To demonstrate improved delineation of peripheral arterial wall in susceptibility-weighted imaging (SWI) phase images by using gadolinium contrast agent.
Superficial femoral arteries were imaged using high-resolution SWI in 11 healthy volunteers before and after injection of gadopentetate dimeglumine. Two postcontrast scans started 1 minute and 11 minutes after injection, respectively. Eight of the 11 volunteers also underwent double-inversion recovery turbo-spin-echo (TSE) scans. The same resolution and matrix size were used between SWI and TSE studies, and TSE locations were matched to SWI images. Arterial lumen-wall phase difference and phase contrast-to-noise ratio were measured and compared between precontrast and postcontrast SWI measurements. The lumen and wall areas measured on both TSE and matching SWI images were analyzed for agreement. Two other volunteers participated in a double-echo gradient-echo study. Results were compared to SWI.
By injecting gadolinium contrast agent, phase difference changed by 54.5% and −1.6%, and phase contrast-to-noise ratio changed by 85.7% and 27.0% for the first and second postcontrast scans, respectively. Morphological measurements showed insignificant difference between TSE and SWIs based on paired t tests; good agreements in Bland-Altman plots were achieved. The double-echo gradient-echo study had similar phase measurements as SWI.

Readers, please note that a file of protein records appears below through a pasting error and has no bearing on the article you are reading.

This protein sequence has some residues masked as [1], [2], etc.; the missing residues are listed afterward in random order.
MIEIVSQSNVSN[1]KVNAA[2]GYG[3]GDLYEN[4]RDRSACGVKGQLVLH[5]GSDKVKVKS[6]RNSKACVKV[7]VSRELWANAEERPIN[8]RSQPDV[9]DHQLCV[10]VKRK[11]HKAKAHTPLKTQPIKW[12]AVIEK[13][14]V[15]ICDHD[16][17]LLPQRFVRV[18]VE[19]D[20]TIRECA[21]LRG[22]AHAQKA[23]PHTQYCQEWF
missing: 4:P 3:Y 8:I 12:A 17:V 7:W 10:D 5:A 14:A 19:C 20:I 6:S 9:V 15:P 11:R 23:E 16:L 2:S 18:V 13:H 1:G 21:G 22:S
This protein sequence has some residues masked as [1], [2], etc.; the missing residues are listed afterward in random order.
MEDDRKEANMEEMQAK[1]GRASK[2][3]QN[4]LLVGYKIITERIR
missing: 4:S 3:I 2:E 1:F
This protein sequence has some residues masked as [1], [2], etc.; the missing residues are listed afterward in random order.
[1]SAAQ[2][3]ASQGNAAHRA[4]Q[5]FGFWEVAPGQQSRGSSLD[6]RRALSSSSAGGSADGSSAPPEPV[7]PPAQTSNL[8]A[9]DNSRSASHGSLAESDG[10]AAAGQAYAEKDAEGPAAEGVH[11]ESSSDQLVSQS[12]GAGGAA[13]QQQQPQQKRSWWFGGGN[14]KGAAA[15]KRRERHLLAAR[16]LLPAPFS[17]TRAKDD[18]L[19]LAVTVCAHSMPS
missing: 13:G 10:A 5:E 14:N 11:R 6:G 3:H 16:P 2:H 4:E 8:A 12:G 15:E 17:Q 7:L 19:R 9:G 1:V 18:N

Contrast-enhanced phase imaging improves arterial wall delineation in SWI of peripheral arterial wall. Contrast-enhanced SWI is a promising vessel wall imaging technique.
From the *Biomedical Imaging Research Institute, Department of Biomedical Sciences, Cedars-Sinai Medical Center, Los Angeles, CA; Departments of †Biomedical Engineering and Radiology, Northwestern University, Chicago, IL; and ‡Radiology, Xuanwu Hospital, Beijing, China.
Received for publication May 26, 2011; accepted September 19, 2011.
Reprints: Debiao Li, PhD, Biomedical Imaging Research Institute, Cedars-Sinai Medical Center, Davis Bldg, Suite G-140, 8700 Beverly Blvd, Los Angeles, CA 90048 (e-mail: firstname.lastname@example.org).
This work was funded through a grant from the National Institutes of Health (NIH), grant number 1R01HL096119.
The authors report no conflicts of interest.